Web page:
OVERVIEW: Burroughs Wellcome Fund funds researchers through competitive awards and gives a handful of grants to nonprofits working to improve the general environment of science. There is also direct support for science education through grants for K-12 STEM education (mostly in North Carolina) as well as higher education STEM programs. Eligibility and application deadlines vary by award program.
IP TAKE: Wellcome grants support both early-stage and accomplished biology and medical researchers. Access to these awards goes through university deans or department heads, who nominate researchers, but program staff still offers guidance.
PROFILE: The Burroughs Wellcome Fund, originally affiliated with the North Carolina-based Burroughs Wellcome Co. pharmaceutical company, became independent in 1993 and now is without corporate sponsorship. The foundation seeks “to help scientists early in their careers develop as independent investigators” and “to advance fields in the basic biomedical sciences that are undervalued or in need of particular encouragement.” Much of Burroughs Wellcome’s grantmaking supports science research. Science education funding is split between a few unique post graduate-level education and training programs and K-12 STEM education, mostly in North Carolina.
In the Biomedical Sciences, the fund supports “the development of the next generation of academic medical scientists,” which it does by “providing funding to help bridge the gap between the postdoctoral and early faculty years.” Its Career Award for Medical Scientists “provides $700,000 awards over five years for physician-scientists” to help “bridge the gap” between postdoctoral work and independent research, while its Collaborative Research Travel Grants provide up to “$15,000 in support for relatively unrestricted travel funds to academic scientists and trainees (postdocs or fellows) at U.S. or Canadian degree-granting institutions.”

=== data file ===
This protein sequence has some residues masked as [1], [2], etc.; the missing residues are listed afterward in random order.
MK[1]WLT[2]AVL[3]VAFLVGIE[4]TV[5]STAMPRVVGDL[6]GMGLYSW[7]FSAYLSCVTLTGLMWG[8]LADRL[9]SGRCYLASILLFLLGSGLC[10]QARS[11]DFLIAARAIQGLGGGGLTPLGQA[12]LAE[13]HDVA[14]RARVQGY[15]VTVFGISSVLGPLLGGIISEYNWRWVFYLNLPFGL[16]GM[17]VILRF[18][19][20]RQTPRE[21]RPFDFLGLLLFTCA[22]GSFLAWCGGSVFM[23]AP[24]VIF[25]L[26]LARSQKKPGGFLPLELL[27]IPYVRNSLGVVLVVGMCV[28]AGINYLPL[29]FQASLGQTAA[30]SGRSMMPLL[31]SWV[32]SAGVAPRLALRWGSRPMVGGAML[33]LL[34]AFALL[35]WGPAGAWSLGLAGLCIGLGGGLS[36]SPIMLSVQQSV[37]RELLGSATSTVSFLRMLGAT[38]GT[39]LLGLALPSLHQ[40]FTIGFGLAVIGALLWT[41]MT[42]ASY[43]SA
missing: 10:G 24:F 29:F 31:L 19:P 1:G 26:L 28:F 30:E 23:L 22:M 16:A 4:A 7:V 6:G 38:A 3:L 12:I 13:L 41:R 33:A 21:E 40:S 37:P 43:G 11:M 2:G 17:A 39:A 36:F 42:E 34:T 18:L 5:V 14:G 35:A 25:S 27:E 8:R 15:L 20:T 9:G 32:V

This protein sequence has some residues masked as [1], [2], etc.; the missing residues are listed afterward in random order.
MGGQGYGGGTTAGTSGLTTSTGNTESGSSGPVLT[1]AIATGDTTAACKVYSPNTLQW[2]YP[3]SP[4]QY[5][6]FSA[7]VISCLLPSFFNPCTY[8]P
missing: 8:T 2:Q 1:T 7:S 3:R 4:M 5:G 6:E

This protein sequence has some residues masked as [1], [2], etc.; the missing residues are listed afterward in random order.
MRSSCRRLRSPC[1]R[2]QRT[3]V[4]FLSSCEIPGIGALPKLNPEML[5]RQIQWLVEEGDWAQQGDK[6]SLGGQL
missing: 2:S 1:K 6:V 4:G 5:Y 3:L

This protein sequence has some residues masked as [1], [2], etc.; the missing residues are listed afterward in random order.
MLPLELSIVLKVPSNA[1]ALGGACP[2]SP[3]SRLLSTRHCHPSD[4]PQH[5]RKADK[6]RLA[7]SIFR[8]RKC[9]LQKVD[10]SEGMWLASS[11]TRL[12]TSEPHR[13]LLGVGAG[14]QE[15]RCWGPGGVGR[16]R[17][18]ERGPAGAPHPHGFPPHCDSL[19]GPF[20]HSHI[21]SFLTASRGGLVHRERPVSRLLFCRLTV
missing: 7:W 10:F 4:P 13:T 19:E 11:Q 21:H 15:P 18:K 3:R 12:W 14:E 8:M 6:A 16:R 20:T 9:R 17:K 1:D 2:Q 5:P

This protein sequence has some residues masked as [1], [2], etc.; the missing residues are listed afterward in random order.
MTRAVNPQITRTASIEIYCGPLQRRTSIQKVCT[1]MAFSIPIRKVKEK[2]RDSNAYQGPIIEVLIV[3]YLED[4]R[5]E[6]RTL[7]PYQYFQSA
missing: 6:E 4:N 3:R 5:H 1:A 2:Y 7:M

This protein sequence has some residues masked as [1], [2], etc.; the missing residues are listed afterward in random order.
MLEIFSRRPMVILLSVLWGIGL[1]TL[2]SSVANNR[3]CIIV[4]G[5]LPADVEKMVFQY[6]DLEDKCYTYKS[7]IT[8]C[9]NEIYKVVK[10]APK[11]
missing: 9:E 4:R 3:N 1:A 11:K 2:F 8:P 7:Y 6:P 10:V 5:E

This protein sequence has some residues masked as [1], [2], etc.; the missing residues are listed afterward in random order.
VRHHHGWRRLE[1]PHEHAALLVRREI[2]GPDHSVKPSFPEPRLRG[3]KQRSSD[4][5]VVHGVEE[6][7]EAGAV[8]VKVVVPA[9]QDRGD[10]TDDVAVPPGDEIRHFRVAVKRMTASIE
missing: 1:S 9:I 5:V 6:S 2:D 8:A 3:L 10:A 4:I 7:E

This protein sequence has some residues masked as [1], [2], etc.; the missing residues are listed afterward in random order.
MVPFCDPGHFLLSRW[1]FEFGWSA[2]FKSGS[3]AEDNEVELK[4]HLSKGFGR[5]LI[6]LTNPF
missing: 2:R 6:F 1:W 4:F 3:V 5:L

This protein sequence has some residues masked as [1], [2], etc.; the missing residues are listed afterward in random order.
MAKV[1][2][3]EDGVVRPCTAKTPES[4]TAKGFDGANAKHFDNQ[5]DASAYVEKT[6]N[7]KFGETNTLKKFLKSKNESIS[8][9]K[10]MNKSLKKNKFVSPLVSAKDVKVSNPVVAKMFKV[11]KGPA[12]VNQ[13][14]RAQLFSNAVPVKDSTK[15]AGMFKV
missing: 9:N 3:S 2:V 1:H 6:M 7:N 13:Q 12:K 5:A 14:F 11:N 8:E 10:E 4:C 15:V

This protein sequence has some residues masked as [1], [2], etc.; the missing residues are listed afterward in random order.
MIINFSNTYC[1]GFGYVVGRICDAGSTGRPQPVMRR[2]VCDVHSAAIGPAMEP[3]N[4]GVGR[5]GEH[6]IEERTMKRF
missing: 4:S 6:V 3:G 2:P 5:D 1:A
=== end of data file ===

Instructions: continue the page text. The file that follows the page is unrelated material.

In the area of Infectious Diseases, the fund’s Investigators in the Pathogenesis of Infectious Disease award provides “$500,000 over five years to support accomplished investigators at the assistant professor level” who “focus primarily on the interaction of pathogens with their human hosts.”
The fund also supports cross-disciplinary efforts within the sciences. To that end, its Interfaces in Science program funds “$500,000 over five years to bridge advanced postdoctoral training and the first three years of faculty service” to scientists with backgrounds in “physics, mathematics, computer science, and engineering who want to explore the new frontier of biology.”
The Innovation in Regulatory Science program funds “$500,000 over five years” for grantees working toward “new methodologies or innovative approaches…[to] inform the regulatory decisions the Food and Drug Administration (FDA) and others make.”
The fund also supports research in reproductive science through a Preterm Birth Initiative that funds upwards of $600,000 over four years to “increase the understanding of the biological mechanisms underlying parturition and spontaneous preterm birth,” defined as birth before 37 weeks of pregnancy.
There is, in addition, the Translational Research grant program. Initially geared at mid-career scientists, the program is now dedicated to “providing early-career support for physician scientists.”
Postdoctoral Enrichment Program: This diversity-focused program supports underrepresented minority postdoctoral fellows with grants of $60,000 over three years to build their careers in biomedical science.
Student Science Enrichment Program: Restricted to North Carolina, this STEM education grant program is designed to get primary and secondary students to participate in interactive and inquiry-based science activities. The foundation funds up to $60,000 per year for three years. Past grantees include a combination of after school programs, youth centers, museums, colleges, and K-12 schools themselves.
It is important for grantseekers to note that, while the decisions are ultimately made by panels of experts, the foundation is more accessible than some award-focused funders. Potential applicants are invited to contact them directly to discuss the likelihood of an award or to participate in scheduled conference calls.
- Alfred M. Mayes, Program Officer, Diversity in Science and Science Education
- Rolly Simpson, Senior Program Officer, Biomedical Sciences and Reproductive Sciences
- Victoria McGovern, Senior Program Officer, Career Guidance, Infectious Diseases, Population and Laboratory Based Sciences
- Rusty Kelley, Program Officer, Interfaces in Science, Regulatory Science, Translational Research
- Contact List